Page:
CRPS and RSD

FAQ’s on Complex Regional Pain Syndrome

What is complex regional pain syndrome?

Complex regional pain syndrome (CRPS), also known as reflex sympathetic dystrophy (RSD) is a type of chronic pain which regularly affects a leg or an arm, and develops after a stroke, heart attack or surgery. Its most distinctive characteristic is pain disproportionate to the pain of the initial injury.

What are the common symptoms of complex regional pain syndrome?

Complex regional pain syndrome has many symptoms and signs. You may become aware of:

It is possible for these symptoms to change over time or to vary from one individual to the next. Your pain may start in one place, and then migrate to another part of your body, for example from one foot to the other. Also, you may realize that your pain intensifies in stressful situations.

What is the cause of CRPS?

There are two types of complex regional pain syndrome. Although they have similar Complex Regional Pain Syndrome (CRPS)symptoms and signs, they’re attributed to distinctly different causes. Type 1, once called sympathetic dystrophy syndrome,

occurs after an injury or illness that did not inflict damage directly the nerves of the affected limb. Nearly 90% of complex regional pain syndrome patients have Type I. In contrast, Type 2, formerly called causalgia, occurs immediately after an injury to specific nerves. Very often, an episode of complex regional pain syndrome follows extreme trauma to a leg or arm, e.g., car crash injuries, amputation, or fractures. Other kinds of traumas, including heart attacks, surgery, infections or even something as seemingly insignificant as a sprained ankle, can bring on complex regional pain syndrome. Persistent stress is also recognized as a contributing factor.

While we do not fully understood how these injuries managed to trigger complex regional pain syndrome, researchers believe it may be the result of a dysfunctional interaction between your peripheral nervous system and your central nervous system, coupled with misguided inflammatory reactions.

What are the complications of CRPS?

When complex regional pain syndrome is not diagnosed correctly or in not treated early on, patients may develop more extreme symptoms and signs. These might include: muscle, bone and skin tissue deterioration because the patient intentionally limits moving the affected limb to avoid pain; and tightening muscles that may result in your foot and toes or hand and fingers freezing in a cramped position.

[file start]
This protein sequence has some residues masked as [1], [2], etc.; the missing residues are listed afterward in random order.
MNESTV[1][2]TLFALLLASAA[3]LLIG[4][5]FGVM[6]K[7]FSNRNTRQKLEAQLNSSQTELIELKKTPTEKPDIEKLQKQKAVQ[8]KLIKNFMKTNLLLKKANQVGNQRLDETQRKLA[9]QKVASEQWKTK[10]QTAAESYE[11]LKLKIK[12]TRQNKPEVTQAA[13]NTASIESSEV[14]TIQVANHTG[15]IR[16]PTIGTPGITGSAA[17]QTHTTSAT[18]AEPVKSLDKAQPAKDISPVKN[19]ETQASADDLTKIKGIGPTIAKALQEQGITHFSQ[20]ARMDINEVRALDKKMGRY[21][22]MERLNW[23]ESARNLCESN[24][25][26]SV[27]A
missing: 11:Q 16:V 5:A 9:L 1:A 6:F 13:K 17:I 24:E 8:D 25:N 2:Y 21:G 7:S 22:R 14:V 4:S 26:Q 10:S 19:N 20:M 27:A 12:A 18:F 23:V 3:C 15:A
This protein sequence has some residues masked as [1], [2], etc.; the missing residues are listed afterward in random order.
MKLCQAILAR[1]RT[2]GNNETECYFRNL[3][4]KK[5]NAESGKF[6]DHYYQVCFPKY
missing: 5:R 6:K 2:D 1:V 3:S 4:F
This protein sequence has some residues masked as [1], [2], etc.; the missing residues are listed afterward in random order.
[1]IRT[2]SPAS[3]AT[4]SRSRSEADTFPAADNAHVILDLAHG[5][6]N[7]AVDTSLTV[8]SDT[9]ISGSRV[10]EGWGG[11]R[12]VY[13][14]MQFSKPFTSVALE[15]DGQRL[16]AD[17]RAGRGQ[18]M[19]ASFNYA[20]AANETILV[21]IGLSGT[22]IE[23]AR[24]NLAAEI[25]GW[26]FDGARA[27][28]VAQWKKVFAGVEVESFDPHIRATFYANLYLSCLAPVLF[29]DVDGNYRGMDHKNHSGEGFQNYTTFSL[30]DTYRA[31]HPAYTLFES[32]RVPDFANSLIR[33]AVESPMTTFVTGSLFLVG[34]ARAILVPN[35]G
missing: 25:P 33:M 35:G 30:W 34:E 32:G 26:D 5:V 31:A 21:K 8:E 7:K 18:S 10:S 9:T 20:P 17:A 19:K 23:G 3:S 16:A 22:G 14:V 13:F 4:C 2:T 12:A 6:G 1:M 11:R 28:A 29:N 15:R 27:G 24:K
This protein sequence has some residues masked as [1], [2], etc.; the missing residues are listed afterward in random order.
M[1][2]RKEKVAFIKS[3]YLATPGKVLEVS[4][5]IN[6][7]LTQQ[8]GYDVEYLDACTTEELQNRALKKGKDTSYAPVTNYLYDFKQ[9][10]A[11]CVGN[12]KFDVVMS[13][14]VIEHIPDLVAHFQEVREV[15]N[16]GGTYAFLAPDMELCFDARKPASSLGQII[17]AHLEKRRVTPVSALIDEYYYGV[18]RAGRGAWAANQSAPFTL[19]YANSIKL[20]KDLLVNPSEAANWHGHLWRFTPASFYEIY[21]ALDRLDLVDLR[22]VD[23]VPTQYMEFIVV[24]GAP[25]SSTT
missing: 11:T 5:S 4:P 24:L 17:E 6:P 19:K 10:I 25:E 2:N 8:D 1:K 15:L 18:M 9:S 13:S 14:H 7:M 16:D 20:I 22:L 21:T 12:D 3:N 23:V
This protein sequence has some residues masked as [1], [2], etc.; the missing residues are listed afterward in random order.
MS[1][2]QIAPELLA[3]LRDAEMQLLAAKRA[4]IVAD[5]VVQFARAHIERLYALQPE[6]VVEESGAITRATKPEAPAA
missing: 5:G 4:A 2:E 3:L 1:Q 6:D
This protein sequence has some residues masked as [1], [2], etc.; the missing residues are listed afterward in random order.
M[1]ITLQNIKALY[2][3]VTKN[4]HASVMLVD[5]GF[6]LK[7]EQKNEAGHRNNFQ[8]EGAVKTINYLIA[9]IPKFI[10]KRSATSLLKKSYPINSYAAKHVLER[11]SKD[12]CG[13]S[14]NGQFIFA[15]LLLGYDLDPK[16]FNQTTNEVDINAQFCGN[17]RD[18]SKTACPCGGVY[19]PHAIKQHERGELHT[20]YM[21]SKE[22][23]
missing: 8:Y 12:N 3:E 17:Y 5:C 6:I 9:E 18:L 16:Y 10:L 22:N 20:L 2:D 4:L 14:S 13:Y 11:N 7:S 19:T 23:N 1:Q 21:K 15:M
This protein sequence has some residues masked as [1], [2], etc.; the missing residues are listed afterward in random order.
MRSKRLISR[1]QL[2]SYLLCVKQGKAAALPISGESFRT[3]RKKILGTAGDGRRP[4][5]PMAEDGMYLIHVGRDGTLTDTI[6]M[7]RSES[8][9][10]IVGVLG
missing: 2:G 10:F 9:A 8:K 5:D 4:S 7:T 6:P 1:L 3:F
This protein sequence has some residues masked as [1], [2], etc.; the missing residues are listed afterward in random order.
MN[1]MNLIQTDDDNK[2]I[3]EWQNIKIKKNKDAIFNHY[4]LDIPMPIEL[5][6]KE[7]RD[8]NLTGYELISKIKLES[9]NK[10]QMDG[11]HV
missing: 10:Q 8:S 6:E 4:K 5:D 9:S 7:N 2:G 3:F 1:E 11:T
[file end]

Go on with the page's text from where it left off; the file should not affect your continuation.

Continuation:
When should I see a doctor if I believe I may have CRPS?

If you have severe, constant pain in one of your limbs, if moving or touching limb is almost unbearable, you should see your doctor immediately to identify its cause. Remember: for treatment to be successful, it must begin as soon as possible.

How is complex CRPS diagnosed?

An accurate diagnosis of your complex regional pain syndrome will be based on the results of a physical exam and your medical history. No one test can be relied upon exclusively to diagnose complex regional pain syndrome, but there are several procedures used to uncover significant clues. These include:

How is CRPS treated?

Complex Regional Pain Syndrome (CRPS) (2)For some fortunate patients, symptoms and signs tend to diminish and disappear without treatment. However, when treatment is called for, start as soon as possible after the symptoms emerge; this swift response is often highly successful, counteracting symptoms and, on occasion, even resulting in remission.

Doctors often prescribe a variety of medications to treat complex regional pain syndrome symptoms. These include:

Several therapeutic treatments may provide some relief; these include: topical analgesics, hot or cold packs, physical therapy, biofeedback, transcutaneous electrical nerve stimulation and spinal cord stimulation. On occasion complex regional pain syndrome may reoccur following exposure to cold or extreme emotional stress.